Crohn’s disease is unpredictable. Symptoms can change over time in severity—or even altogether. You may go through periods of remission (when you have few or no symptoms) alternating with times when the disease is active and causing symptoms (flares). Crohn’s symptoms can also come on suddenly, without warning. For times like those, it’s good to be prepared with resources like the Restroom Request Card.

Remember to partner with your doctor—helping you both create a treatment plan that’s right for you. It’s important to follow your treatment as prescribed and to contact your doctor about any questions or concerns you may have.

3 Key Tips From Dr. Millie Long


Gastroenterologist Dr. Millie Long talks about tips for patients with inflammatory bowel disease (IBD)—like Crohn’s or UC.


How long have you been diagnosed?

"I'm not diagnosed"

It’s still important to be open about symptoms you might be experiencing.

Partner with your doctor>


"Under a year"

Always stay positive and be proactive. Make sure you know the facts about your condition.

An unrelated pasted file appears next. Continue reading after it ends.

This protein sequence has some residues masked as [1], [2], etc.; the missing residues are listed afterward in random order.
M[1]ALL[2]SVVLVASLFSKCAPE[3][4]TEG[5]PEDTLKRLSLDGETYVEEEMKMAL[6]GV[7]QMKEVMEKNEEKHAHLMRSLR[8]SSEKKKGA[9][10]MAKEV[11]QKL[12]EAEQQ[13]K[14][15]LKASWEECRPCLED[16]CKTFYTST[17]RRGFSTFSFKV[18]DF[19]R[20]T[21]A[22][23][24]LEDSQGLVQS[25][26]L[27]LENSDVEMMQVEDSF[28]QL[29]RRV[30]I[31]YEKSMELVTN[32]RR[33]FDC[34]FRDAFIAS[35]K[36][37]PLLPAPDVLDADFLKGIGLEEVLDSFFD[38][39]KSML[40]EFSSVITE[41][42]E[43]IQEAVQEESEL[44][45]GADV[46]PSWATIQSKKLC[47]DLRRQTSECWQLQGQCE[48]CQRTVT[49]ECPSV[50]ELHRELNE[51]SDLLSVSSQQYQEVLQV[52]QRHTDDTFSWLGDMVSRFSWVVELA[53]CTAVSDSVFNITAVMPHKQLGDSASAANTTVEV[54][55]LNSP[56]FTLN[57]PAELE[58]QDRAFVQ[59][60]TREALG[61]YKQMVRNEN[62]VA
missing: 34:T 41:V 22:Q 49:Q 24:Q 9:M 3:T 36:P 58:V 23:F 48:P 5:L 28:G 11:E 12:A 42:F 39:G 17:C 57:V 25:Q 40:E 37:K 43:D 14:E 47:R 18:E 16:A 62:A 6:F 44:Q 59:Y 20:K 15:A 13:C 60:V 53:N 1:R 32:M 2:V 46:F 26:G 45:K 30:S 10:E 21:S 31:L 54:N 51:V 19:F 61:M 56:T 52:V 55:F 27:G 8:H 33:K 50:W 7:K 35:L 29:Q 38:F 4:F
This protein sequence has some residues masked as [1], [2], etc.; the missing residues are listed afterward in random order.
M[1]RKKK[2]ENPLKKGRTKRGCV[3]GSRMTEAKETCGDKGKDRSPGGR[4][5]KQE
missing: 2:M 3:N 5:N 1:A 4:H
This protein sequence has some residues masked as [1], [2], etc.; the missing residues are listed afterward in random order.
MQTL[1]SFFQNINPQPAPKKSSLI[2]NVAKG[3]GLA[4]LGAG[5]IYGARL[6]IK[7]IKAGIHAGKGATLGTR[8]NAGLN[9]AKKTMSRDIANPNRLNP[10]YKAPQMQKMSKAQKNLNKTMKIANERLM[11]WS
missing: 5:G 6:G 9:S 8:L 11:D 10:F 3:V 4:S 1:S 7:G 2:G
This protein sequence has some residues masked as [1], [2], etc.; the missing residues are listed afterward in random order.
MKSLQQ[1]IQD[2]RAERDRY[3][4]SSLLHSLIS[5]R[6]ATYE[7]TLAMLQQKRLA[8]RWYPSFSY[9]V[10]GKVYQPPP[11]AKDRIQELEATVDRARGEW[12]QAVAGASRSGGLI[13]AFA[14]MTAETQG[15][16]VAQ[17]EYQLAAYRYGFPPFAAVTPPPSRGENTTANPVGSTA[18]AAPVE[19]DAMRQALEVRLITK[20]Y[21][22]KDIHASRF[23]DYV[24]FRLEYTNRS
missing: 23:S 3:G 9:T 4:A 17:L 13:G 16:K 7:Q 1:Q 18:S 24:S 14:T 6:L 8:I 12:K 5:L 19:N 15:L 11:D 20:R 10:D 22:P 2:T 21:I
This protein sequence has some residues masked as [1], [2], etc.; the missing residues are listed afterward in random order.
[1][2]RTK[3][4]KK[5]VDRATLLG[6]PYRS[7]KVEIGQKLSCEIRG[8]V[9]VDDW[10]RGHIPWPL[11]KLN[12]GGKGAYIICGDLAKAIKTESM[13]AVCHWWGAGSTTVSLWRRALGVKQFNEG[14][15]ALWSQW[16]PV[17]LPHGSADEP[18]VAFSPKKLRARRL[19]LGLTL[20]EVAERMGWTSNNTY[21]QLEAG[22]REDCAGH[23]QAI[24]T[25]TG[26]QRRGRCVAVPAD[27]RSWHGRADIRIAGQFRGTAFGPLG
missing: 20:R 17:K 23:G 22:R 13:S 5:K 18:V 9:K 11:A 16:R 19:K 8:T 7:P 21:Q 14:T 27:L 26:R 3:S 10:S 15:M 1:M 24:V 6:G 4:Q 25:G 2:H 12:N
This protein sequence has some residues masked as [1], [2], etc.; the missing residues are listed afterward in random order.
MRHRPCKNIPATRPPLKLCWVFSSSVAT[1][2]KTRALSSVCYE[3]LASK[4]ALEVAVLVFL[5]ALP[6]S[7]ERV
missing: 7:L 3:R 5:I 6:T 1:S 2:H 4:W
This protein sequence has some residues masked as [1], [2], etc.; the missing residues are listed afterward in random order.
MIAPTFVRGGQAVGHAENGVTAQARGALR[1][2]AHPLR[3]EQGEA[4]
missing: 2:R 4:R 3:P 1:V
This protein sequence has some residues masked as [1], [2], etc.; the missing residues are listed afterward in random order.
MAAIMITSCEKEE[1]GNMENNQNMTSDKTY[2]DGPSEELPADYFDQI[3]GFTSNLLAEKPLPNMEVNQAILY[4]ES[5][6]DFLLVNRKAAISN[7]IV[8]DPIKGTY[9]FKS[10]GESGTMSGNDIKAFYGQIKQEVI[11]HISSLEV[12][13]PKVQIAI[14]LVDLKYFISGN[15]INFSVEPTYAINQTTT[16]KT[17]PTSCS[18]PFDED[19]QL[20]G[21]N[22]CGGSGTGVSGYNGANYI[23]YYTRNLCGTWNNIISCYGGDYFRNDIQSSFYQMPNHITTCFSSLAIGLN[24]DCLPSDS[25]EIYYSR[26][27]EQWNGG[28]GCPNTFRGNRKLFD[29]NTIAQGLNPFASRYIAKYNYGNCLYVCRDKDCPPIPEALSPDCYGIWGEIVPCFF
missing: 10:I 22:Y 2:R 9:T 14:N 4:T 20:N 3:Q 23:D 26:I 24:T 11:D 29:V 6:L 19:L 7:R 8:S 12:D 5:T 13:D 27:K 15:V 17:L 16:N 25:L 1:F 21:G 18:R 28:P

"1 to 3 years"

Make the most out of every appointment with your specialist.

Get The Doctor Discussion Guide>

"3 to 5 years"

Do you know how inflammation affects you inside the body—and impacts your symptoms?

See Inside Inflammation>

"Over 5 years"

Keep treatment conversations open with your specialist and have more productive visits.

Get The Doctor Discussion Guide>


How often do you experience symptoms?


Schedule an appointment with your specialist and make the visit even more productive.

GET THE Doctor Discussion Guide>


Have an open conversation with your specialist. Make the most of your next visit.

Get the Doctor Discussion Guide>


Make sure that you’re telling your doctor everything they need to know to help you.